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The first day of the project mainly consisted of the scouts going door to door and dropping off flyers. We went to houses that were surrounding two different parks and dropped off about 850 flyers. It was a group of 9 scouts so I made sure to split it up evenly so we could cover the area quickly. According to my previous calculations, it was supposed to take us a few hours after lunch to finish, but we managed to actually finish ahead of schedule, which was a pleasant surprise. One challenge we faced was a lack of communication between the groups at times, but it did not hinder us too much.

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The second day consisted of us mainly picking up the computers, cleaning them physically and digitally, and installing the new OS. We set up two tables with power strips and were working simultaneously on the various computers. I had about 8-10 scouts also helping this day. We managed to convert about 10-15 computers that day, which was pretty good considering the time we had. We had a bit of trouble with one of the large desktops as it was taking a long time to wipe and it had no touchscreen drivers for Chrome OS, so we reinstalled Windows and used a different disk utility software to clean up the old data. Some other issues were that the USB drives we used did not work due to 32 bit vs 64 bit incompatibilities, so we ended up having to download different versions online to use on some older computers.

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The third day was the most difficult as we had to convert 15 more computers that we picked up and also individually box them up. This created a problem because we had a shortage of outlets so all of them could not be converted at the same time. We also needed to update some of the other laptops which were stuck on an older version. To fix this we had to pull out another table and try to strategically use the power outlets. I had only 8 scouts this day, so it took a bit longer as well. In the end however, we managed to box up 30+ computers and one large all in one desktop.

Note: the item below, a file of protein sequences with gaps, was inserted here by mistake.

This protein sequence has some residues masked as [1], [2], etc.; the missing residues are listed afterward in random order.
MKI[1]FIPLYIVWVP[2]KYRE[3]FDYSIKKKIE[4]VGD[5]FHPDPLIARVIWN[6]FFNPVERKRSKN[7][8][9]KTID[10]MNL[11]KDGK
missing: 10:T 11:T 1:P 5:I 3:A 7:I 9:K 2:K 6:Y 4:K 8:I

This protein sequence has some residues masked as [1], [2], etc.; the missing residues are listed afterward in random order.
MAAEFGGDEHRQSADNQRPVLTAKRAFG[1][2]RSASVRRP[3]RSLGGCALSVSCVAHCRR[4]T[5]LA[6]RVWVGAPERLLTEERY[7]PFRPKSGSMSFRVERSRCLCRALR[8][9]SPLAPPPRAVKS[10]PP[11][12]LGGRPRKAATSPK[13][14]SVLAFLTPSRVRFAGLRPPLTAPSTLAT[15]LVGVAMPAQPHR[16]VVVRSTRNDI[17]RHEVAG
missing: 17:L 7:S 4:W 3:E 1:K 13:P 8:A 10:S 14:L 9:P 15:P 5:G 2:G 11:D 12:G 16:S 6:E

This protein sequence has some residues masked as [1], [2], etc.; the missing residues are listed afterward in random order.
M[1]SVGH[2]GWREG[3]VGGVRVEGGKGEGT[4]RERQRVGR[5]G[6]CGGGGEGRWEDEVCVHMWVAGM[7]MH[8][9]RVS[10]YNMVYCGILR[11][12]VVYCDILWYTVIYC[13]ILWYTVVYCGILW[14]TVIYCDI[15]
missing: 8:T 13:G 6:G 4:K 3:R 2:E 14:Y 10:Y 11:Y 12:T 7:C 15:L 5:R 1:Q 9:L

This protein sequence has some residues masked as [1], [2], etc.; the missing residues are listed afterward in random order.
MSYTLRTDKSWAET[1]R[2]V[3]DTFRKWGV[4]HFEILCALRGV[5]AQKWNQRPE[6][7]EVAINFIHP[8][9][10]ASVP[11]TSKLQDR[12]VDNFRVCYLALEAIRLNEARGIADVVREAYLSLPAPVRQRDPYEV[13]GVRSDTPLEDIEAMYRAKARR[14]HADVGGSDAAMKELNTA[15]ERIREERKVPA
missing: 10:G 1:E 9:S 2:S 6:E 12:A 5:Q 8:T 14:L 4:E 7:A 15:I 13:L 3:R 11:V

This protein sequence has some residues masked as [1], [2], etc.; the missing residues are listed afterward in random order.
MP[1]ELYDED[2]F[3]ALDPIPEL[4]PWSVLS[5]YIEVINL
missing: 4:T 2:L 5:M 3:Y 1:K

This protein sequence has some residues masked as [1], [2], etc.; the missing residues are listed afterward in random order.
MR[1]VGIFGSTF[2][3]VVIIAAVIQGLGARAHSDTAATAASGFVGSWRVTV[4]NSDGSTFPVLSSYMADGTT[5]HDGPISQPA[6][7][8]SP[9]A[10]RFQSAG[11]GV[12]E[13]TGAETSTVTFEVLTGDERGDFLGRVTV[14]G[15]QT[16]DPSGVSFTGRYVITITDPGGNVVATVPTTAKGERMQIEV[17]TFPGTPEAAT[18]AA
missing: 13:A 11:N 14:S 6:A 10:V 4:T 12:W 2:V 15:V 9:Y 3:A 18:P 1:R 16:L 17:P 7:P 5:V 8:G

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The last day, two of my scout friends (Aman and Anuj) joined me in delivering the laptops to the high schoolers at Harbor House. It felt very rewarding to see them using the computers and to see the impact that the project had on them. We taught them all how to set up the computers, do basic tasks and explain what my project’s goal was. Not all of the high school interns were present at the time, but those who were, got priority in choosing their laptops.

Harbor House also wrote a very nice post regarding my project and its outcome, which I greatly appreciated. It is linked above if you would like to see it.

Also, I just wanted to mention some of the people I am thankful for:

  • My scoutmaster, Mr. Dubrall, for his mentorship throughout
  • The adult leaders who helped during my proposal and work days
  • Harbor House for being a great beneficiary
  • My community for their generosity and laptop donations
  • My parents who took pictures and brought food

Overall, I was very humbled by the opportunity to carry out this project for Harbor House and I am very pleased with the outcome. The next step on my path to achieving the rank of Eagle is to finish up the remaining requirements and filling out an Eagle Application (5 Letters of Recommendation and a personal reflection) which I am eagerly looking forward to finishing this summer.

Amazon Alexa Skills Challenge: Kids Finalists

Recently, my friend Raj and I participated in an online contest held by Amazon and Devpost. The challenge they provided to over 2600 people that registered was to “Build an Alexa skill that educates, entertains, and engages kids under 13”.

The project we made was called planet.AR.y and it tied Augmented Reality + Alexa together. The iOS/Android application was built in C# through the Unity and Vuforia plugin libraries that allowed for image tracking. We had various back-end servers that would interface information between the phone and Alexa through HTTP GET requests.


Out of around 500 submissions, we were selected to be in the Top 20.

The Top 20 finalists win $5000 USD and get their skill promoted in the Alexa Skill Store.

The grand prize winner is selected from the 20 finalists and takes home $20,000 USD. Please download the app and skill, while also leaving positive feedback on the various pages.

Link to demo video:

Link to submission (more info):

Link to Amazon Skill (& for feedback):

Link to Play Store app: